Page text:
Building ladders into upwardly mobile, better-paying jobs

A conversation with Rachel Korberg, executive director, Families and Workers Fund

In this episode of Work in Progress, my guest is Rachel Korberg, executive director and co-founder of the Families and Workers Fund (FWF), a coalition of now more than 20 philanthropic groups working together to build an equitable economic recovery and create jobs that enable upward mobility.

The Families and Workers Fund was started last year in the early days of the COVID-19 pandemic with the goal of helping ease the financial pain being suffered by low-wage workers—those who lost their jobs and those who had to continue working despite the risk to their health because they needed the money to survive.

“We know that before the pandemic, 40% of people in the United States did not earn enough money to afford the basics of rent, childcare, food. People were already in a very precarious position,” says Korberg.

“And then the layoffs hit hardest among people who were already at the bottom of the labor market. In 2020, nearly half of the lowest paid workers lost their jobs. Those jobs were people who worked in restaurants, people who worked in big box retail, people who worked in hospitality. The effects were really far- and wide-reaching, but they were clustered in people who were already earning the least, who are either in poverty wage jobs or just above it.”

FWF was created to get money into the hands of those who needed it quickly. Korberg—then a program officer at the Ford Foundation—co-founded it with Darren Walker, president of the Ford Foundation and Eric Braverman, CEO of Schmidt Futures, both of whom remain on as co-chairs of the Fund. That initial coalition grew in short order.

“It was really a sleeves rolled up group. We pooled about $10 million over the course of 2020, and rather than do cash transfers directly— which we didn’t think was the right role for us—we supported nearly 30 grassroots groups and worker networks that were already in long-term, authentic, trusting relationships with the hardest hit workers and families. And we supported them in doing cash transfer efforts.

“For some of them, they had already done work like this in the past, but for a lot, this was a new muscle that they were building and it was really exciting. There’s this really virtuous cycle of beyond just the payment. It’s also an opportunity to join up around advocacy, community building, and training opportunities.” And that’s what they’ve done.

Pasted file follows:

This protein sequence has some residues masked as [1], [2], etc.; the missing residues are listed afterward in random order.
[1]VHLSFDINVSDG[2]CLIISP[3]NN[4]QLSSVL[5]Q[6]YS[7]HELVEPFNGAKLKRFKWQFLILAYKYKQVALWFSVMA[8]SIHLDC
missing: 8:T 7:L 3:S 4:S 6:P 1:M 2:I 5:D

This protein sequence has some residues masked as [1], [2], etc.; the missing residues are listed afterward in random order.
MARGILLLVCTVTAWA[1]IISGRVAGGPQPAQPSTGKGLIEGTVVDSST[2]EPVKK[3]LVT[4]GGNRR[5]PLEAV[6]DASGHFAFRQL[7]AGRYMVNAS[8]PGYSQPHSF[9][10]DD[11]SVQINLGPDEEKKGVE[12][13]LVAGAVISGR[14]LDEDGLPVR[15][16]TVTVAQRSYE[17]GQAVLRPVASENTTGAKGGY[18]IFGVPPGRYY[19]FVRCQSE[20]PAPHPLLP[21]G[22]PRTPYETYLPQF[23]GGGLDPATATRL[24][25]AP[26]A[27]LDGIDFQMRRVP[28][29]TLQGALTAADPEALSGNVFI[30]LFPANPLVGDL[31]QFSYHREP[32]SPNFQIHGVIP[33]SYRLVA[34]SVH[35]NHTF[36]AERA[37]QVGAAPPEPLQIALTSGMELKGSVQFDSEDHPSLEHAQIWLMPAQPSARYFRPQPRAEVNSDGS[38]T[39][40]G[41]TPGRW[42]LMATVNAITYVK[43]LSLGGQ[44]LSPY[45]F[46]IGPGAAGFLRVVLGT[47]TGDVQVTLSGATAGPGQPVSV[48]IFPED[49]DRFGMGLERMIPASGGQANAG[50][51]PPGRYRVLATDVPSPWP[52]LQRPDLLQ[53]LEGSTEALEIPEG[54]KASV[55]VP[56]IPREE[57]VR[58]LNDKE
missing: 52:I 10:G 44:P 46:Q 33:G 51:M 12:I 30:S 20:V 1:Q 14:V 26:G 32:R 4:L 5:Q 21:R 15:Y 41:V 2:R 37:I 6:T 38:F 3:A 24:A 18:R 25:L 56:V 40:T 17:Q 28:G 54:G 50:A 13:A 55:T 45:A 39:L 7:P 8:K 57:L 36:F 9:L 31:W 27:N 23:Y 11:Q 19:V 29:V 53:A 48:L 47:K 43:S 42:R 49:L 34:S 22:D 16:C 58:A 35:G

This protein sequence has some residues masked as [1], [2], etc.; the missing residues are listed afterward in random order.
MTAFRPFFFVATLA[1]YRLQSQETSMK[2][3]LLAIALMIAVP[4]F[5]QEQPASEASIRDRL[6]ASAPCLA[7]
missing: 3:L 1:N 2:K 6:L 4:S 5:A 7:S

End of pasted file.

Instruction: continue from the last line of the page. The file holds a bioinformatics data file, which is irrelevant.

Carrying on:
Refocusing the Mission

Korberg says that while the Fund started as a rapid response to people in need, the organizers quickly realized that it was an unprecedented opportunity to build a more equitable economy, that is why is still exists, and that is why it has evolved. Rather than being a one-time $10 million emergency response fund, today it’s a $51 million coalition of about 20 diverse philanthropies with the twin goals of funding job pathways that enable economic security and mobility and repairing the unemployment benefits system.

“The confluence of three forces—essential workers, equity, and unprecedented public investment in (job creation)—really come together to create this huge opportunity to reimagine our labor market and economic systems and to go big on ultimately advancing good jobs and delivering a more effective and equitable social safety net,” Korberg tells me.

She says FWF sees two main strategies in advancing good jobs.

“Building ladders into upwardly mobile jobs—and that’s usually a train in place model—and then we see approaches that are more about growing the pie of good jobs. So, maybe starting with a job that might not pay very well, that might not have great benefits, and look at what are the different set of incentives or shifts that we can catalyze to make this a better job.

For example, rather than only reskilling home health care aides to become x-ray technicians, how can we also make home health care aides a job that pays better and that is a good job and that many people are called to that work and to care work? There’s no reason that the people who are caring for us shouldn’t be able to care for themselves and their families.”

There is much about the strategies to create better-paying jobs and expanding the social safety net in my conversation with Rachel Korberg. You can listen here, or you can find the podcast wherever you get your podcasts.

Episode 205: Rachel Korberg, Executive Director, Families and Workers Fund
Host & Executive Producer: Ramona Schindelheim, Editor-in-Chief, WorkingNation
Producer: Larry Buhl
Executive Producers: Joan Lynch and Melissa Panzer
Music: Composed by Lee Rosevere and licensed under CC by 4.0.

Download the transcript for this podcast here.
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